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Field Armor

Artist/maker unknown, German

Made in Nuremberg, Germany, Europe

c. 1500

Punched, engraved, etched, and partially blackened steel; brass; leather (partially replaced)

Height: 70 1/2 inches (179 cm) Width (across the mid-points of the shoulders): 21 5/8 inches (55 cm) Weight: 56.2 lb. (25500g)

Curatorial Department:
European Decorative Arts and Sculpture

Object Location:

Currently not on view

Accession Number:

Credit Line:
Bequest of Carl Otto Kretzschmar von Kienbusch, 1977

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Additional information:
  • PublicationPhiladelphia Museum of Art: Handbook of the Collections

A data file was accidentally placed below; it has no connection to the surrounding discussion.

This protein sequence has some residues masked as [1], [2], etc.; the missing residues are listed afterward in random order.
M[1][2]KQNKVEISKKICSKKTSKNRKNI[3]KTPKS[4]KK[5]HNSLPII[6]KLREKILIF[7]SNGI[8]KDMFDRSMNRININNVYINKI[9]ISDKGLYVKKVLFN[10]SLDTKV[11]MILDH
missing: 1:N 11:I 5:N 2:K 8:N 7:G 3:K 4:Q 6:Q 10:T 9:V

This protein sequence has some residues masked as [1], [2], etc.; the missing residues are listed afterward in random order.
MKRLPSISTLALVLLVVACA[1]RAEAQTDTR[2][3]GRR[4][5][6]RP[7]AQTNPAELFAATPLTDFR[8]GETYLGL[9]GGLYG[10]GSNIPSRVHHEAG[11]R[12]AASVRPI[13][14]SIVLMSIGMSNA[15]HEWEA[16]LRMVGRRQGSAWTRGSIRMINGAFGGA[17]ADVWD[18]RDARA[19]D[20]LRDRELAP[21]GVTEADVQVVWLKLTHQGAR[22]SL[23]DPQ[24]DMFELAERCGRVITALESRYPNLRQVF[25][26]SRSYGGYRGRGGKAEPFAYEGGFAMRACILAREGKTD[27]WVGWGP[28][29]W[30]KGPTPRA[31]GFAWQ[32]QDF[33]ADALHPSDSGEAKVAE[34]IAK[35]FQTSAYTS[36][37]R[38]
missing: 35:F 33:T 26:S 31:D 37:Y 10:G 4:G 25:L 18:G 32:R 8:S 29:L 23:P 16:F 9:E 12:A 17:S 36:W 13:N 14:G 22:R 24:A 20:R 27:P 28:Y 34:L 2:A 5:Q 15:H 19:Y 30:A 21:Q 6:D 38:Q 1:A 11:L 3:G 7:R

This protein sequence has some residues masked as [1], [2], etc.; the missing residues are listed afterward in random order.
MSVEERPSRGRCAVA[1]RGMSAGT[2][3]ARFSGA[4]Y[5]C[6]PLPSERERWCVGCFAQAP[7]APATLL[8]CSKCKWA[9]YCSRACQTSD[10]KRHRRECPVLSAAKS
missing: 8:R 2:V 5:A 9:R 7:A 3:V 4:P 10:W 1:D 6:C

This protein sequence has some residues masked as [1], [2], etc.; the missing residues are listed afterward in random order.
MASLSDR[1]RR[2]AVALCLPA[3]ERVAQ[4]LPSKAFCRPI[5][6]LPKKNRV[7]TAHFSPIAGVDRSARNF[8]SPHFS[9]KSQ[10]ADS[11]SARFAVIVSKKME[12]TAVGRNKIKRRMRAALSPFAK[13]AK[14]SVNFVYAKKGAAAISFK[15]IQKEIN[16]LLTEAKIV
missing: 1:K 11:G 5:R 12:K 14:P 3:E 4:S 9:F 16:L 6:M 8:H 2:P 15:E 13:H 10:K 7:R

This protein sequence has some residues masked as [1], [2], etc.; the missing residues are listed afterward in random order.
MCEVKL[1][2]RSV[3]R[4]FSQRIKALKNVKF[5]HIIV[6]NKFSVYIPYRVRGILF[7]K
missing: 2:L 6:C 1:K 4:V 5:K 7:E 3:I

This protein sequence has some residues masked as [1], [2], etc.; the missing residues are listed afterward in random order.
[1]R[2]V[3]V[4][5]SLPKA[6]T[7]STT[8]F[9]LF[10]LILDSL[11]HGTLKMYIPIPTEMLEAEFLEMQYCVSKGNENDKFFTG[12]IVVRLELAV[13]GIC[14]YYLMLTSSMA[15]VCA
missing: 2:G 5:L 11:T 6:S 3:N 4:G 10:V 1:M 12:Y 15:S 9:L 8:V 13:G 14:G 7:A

This is perhaps the earliest complete example of an armor in the fully developed German Renaissance style. Although it bears neither maker's mark nor date, its form, quality, and construction suggest that it was made in Augsburg, about 1500--1510. In southern Germany and Austria, this decade saw the completion of a transition in artistic trends, including armor styles, from late Gothic to early Renaissance, a movement encouraged by the close ties between Austria's ruling house of Habsburg and the courts of Burgundy and Milan. The subtle Northern Italian influence in this armor is seen in the uninterrupted smoothness and full contours of its surfaces, constituting a dramatic change from the attenuated lines and pierced ornament that distinguished the earlier German Gothic style. Certain technical features, such as the construction of the arm defenses, are also based on Italian types. The resulting armor, however, far exceeds its models and heralds a uniquely South German style, which in turn went on to influence armor-making throughout Europe. Donald J. LaRocca, from Philadelphia Museum of Art: Handbook of the Collections (1995), p. 120.